Futbol a 13 Chile director, Ronald Soto Badilla, has revealed that he risked hunger to spread the sport, the South American nation the first to be included in World Cup qualifiers next week.
He will be among the touring party to The University of North Florida, Jacksonville, for the Americas Championship on 13th and 17th November 2018, which doubles as a qualifier for the 2021 Rugby League World Cup in England, where the opening fixtures will see Chile take on hosts USA, the winners facing either Jamaica or Canada.
“When rugby league was born in Chile, I did not have a car and was travelling four to five hours by bus per day to reach all the different towns we ran development clinics in,” pioneer Badilla said. “Our budget was very low and, once I started to purchase equipment like balls, marker cones and t-shirts for the participants, it forced some difficult decisions.
“There were times when, to afford the bus and the equipment, I did not eat and would be returning from my last clinic at 11pm. I can remember some days the hunger would be too much and I’d have to ask the same children I was teaching for a snack.”
Badilla continued: “That was very humbling and embarrassing, but we were committed for Chile to become a power in this sport and for more Latinos to practice sport in general.”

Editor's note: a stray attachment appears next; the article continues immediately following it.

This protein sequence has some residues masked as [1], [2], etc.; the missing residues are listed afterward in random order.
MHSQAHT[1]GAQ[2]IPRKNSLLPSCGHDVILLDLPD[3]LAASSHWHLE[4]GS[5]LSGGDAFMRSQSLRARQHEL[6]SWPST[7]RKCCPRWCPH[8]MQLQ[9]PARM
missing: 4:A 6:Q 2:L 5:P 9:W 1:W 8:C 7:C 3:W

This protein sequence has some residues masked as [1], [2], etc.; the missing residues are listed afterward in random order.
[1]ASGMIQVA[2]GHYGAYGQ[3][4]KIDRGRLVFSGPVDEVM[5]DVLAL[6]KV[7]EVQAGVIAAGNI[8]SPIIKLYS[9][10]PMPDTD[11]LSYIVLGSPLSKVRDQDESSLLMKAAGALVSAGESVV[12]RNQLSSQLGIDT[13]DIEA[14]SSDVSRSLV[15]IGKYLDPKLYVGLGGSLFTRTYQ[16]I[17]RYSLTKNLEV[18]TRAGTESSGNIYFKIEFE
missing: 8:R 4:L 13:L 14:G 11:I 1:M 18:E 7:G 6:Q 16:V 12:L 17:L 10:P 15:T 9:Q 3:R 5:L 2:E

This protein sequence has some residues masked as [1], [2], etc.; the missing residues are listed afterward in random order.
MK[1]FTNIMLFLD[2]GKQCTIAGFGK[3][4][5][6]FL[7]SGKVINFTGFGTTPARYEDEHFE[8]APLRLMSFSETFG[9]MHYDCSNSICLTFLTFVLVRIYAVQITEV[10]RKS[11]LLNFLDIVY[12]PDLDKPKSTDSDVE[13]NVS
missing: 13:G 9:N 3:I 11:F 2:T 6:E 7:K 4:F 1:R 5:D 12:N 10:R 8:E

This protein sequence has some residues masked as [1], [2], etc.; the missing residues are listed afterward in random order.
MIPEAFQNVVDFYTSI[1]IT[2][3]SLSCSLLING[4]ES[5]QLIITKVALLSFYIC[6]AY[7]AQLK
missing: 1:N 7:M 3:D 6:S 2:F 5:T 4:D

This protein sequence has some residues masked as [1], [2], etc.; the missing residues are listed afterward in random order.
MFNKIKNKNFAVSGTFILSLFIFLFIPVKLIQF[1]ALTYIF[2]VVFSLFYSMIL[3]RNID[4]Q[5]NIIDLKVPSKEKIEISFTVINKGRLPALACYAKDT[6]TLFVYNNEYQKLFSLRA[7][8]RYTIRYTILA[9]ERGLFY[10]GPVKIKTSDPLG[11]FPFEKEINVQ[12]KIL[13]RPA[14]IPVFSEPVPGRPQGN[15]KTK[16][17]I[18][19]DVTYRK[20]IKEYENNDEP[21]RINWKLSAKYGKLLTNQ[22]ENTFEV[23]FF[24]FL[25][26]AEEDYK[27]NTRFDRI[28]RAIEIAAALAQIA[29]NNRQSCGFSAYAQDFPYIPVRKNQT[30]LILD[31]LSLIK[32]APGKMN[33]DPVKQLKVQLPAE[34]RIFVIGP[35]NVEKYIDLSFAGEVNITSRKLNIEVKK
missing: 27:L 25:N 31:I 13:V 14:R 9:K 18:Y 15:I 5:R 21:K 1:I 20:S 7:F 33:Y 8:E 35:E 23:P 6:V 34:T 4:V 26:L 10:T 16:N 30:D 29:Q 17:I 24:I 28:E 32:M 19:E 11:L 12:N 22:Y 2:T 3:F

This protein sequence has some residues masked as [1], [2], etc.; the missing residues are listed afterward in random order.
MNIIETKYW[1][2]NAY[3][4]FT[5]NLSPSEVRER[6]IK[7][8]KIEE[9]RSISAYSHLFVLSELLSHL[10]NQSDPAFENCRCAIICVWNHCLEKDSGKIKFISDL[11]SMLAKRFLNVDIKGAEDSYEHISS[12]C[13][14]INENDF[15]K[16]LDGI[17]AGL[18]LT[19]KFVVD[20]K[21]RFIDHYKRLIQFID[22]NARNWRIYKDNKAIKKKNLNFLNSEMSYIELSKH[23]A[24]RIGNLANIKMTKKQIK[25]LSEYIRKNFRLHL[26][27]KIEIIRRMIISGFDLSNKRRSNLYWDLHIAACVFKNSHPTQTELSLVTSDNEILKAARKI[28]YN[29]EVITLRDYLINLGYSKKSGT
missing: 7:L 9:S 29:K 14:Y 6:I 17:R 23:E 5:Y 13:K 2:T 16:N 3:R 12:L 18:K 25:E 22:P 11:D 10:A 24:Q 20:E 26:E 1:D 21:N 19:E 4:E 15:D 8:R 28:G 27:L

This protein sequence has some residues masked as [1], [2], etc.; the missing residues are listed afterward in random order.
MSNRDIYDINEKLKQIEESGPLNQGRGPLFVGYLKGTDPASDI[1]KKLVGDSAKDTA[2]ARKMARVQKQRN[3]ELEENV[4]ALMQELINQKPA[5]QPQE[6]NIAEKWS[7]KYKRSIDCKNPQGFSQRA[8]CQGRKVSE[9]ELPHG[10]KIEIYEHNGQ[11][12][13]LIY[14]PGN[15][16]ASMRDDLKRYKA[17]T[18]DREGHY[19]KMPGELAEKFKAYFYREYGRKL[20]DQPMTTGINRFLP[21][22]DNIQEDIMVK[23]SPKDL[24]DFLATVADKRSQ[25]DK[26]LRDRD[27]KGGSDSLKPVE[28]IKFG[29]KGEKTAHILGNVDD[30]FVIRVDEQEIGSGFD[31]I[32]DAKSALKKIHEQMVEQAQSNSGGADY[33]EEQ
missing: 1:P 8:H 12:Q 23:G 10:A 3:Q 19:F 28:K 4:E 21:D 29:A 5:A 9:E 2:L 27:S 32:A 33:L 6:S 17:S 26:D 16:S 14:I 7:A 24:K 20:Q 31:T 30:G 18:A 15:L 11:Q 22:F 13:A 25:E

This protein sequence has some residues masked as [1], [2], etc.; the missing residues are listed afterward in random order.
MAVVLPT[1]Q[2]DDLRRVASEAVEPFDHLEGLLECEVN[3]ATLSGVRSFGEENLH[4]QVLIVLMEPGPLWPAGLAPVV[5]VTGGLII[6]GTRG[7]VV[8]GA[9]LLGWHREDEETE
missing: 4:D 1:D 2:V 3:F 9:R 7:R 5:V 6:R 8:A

By chance, around the same time he reunited with an old acquaintance, Guillermo Artiaga and together they vowed to commit themselves to establish something that was welcoming to people of all backgrounds and financial capabilities.
“For us it did not matter if players had a lot of money, or they had very little,” Badilla noted. “It was very important to us that we were inclusive – I felt rugby league, aside from being a fast, dynamic, entertaining sport, could help bring local communities together.”
The earliest clubs in Chile were located around the city of Los Angeles with a population 200,000 and it was in the smaller townships such as Nacimiento, Yumbel, Cabrero, Monte Aguila, Yungay, Collipulli, Concepción, Renaico and Angol that it really gained traction.
While the Bio Bio region is still a stronghold, teams are now spread 2,000km across the country and the more northern centres near Antofagasta are current regional champions.
“The sport has allowed me to get to know many other places outside my immediate neighbourhood, to meet so many great people who are open to learning something new and allowed an exchange of cultures that wouldn’t have been possible otherwise.”
The Chilenos will send five players from their domestic competition to participate in the double-headers – Ferec Cabezas, Piero Diaz, Taylor Salas, Zecil Yao and Francisco Leiva.